Kotlin VS Java - Hvilket programmeringssprog skal du lære i 2020?

Det har været flere år siden Kotlin kom ud, og det har gjort det godt. Siden Kotlin blev oprettet specifikt for at erstatte Java, er det naturligvis blevet sammenlignet med Java i mange henseender.

For at hjælpe dig med at beslutte, hvilket af de to sprog du skal hente, vil jeg sammenligne nogle af hovedfunktionerne på hvert sprog, så du kan vælge det, du vil lære.

Dette er de 8 punkter, jeg vil diskutere i denne artikel:

  • Syntaks
  • Lambda-udtryk
  • Null Håndtering
  • Modelklasser
  • Globale variabler
  • Samtidighed
  • Udvidelsesfunktioner
  • Fællesskab

Syntaks sammenligning

For at starte det hele, lad os lave en grundlæggende syntaks sammenligning. Mange af jer, der læser dette, har måske allerede en vis viden om Java og / eller Kotlin, men jeg vil give et grundlæggende eksempel nedenfor, så vi kan sammenligne dem direkte:

Java

public class HelloClass { public void FullName(String firstName, String lastName) { String fullName = firstName + " " + lastName; System.out.println("My name is : " + fullName); } public void Age() { int age = 21; System.out.println("My age is : " + age); } public static void main(String args[]) { HelloClass hello = new HelloClass(); hello.FullName("John","Doe"); hello.Age(); } } 

Kotlin

class NameClass { fun FullName(firstName: String, lastName:String) { var fullName = "$firstName $lastName" println("My Name is : $fullName") } } fun Age() { var age : Int age = 21 println("My age is: $age") } fun main(args: Array) { NameClass().FullName("John","Doe") Age() }

Følelsen af ​​koden er ikke så forskellig bortset fra nogle små syntaksændringer i metoder og klasser.

Men den virkelige forskel her er, at Kotlin understøtter typeinferens, hvor den variable type ikke behøver at blive deklareret. Vi har heller ikke brug for semikolon ( ;) længere.

Vi kan også bemærke, at Kotlin ikke strengt håndhæver OOP som Java, hvor alt skal være indeholdt i en klasse. Se på fun Ageog fun maini eksemplet, hvor det ikke er indeholdt i nogen klasse.

Kotlin har også typisk færre linjer med koder, mens Java holder sig mere til en traditionel tilgang til at gøre alt ordentligt.

En fordel ved Kotlin frem for Java er Kotlins fleksibilitet - det kan vælge at gøre alt i den traditionelle OOP-tilgang, eller det kan gå en anden vej.

Lambda-udtryk

Hvis vi taler om Java og Kotlin, skal vi selvfølgelig tale om det berømte lambda-udtryk. Kotlin har indfødt Lambda-support (og har altid gjort), mens lambda først blev introduceret i Java 8.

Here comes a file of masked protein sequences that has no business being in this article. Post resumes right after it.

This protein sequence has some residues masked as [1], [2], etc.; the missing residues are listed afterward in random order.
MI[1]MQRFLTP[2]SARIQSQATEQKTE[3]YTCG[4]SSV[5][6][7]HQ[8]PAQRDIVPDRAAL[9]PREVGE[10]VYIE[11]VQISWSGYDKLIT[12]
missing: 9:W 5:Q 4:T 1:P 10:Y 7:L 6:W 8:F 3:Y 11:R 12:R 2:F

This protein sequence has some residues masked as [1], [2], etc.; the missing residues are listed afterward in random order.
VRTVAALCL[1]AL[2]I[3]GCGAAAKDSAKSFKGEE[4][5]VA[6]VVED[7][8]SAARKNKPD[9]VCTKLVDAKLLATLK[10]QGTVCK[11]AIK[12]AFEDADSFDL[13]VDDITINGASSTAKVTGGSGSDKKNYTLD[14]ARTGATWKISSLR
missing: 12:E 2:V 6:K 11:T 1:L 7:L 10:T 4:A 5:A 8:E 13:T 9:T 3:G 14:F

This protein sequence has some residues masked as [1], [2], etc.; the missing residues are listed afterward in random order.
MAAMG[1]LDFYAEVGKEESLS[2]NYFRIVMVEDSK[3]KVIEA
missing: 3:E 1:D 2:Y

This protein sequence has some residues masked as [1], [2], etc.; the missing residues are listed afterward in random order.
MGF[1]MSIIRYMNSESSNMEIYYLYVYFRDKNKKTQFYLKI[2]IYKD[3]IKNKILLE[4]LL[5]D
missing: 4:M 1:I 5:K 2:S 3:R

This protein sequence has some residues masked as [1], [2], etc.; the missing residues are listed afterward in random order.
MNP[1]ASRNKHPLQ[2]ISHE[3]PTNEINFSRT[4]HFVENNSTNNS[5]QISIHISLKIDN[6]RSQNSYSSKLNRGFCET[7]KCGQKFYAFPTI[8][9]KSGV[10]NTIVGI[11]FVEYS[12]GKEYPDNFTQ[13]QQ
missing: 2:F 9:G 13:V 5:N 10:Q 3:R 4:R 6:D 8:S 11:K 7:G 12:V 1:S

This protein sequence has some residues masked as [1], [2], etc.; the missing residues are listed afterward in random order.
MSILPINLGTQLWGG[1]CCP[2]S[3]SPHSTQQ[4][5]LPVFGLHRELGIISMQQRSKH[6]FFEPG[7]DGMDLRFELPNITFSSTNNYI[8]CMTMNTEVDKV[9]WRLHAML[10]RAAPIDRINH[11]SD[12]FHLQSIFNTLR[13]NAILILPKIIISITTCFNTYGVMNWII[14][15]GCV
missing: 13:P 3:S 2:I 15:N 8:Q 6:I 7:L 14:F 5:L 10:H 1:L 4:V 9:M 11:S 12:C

Lad os se, hvordan de begge ser ud.

Java

//syntaxes parameter -> expression (parameter1, parameter2) -> { code } //sample usage ArrayList numbers = new ArrayList(); numbers.add(5); numbers.add(9); numbers.forEach( (n) -> { System.out.println(n); } );

Kotlin

//syntax { parameter1, parameter2 -> code } //sample usage max(strings, { a, b -> a.length < b.length })

I Java er parenteserne mere lette: hvis der kun findes en parameter, er der ikke behov for parenteser. Men i Kotlin er der altid brug for parenteser. Samlet set er der dog ikke mange forskelle bortset fra syntaksen.

Efter min mening vil lambda-funktioner ikke blive brugt meget bortset fra at bruge dem som tilbagekaldsmetoder. Selvom lambda-funktioner har så mange flere anvendelser, gør læsbarhedsproblemer det mindre ønskeligt. De vil gøre din kode kortere, men det vil være meget vanskeligere at finde ud af koden senere.

Det er bare et spørgsmål om præference, men jeg synes det er nyttigt, at Kotlin håndhæver de obligatoriske parenteser for at hjælpe med læsbarhed.

Null Håndtering

I et objektorienteret sprog har null-type værdier altid været et problem. Dette spørgsmål kommer i form af en Null Pointer Exception (NPE), når du prøver at bruge indholdet af en nulværdi.

Da NPE altid har været et problem, har både Java og Kotlin deres egen måde at håndtere null-objekter på, som jeg vil vise nedenfor.

Java

Object object = objServ.getObject(); //traditional approach of null checking if(object!=null){ System.out.println(object.getValue()); } //Optional was introduced in Java 8 to further help with null values //Optional nullable will allow null object Optional objectOptional = Optional.ofNullable(objServ.getObject()); //Optional.of - throws NullPointerException if passed parameter is null Optional objectNotNull = Optional.of(anotherObj); if(objectOptional.isPresent()){ Object object = objectOptional.get(); System.out.println(object.getValue()); } System.out.println(objectNotNull.getValue());

Kotlin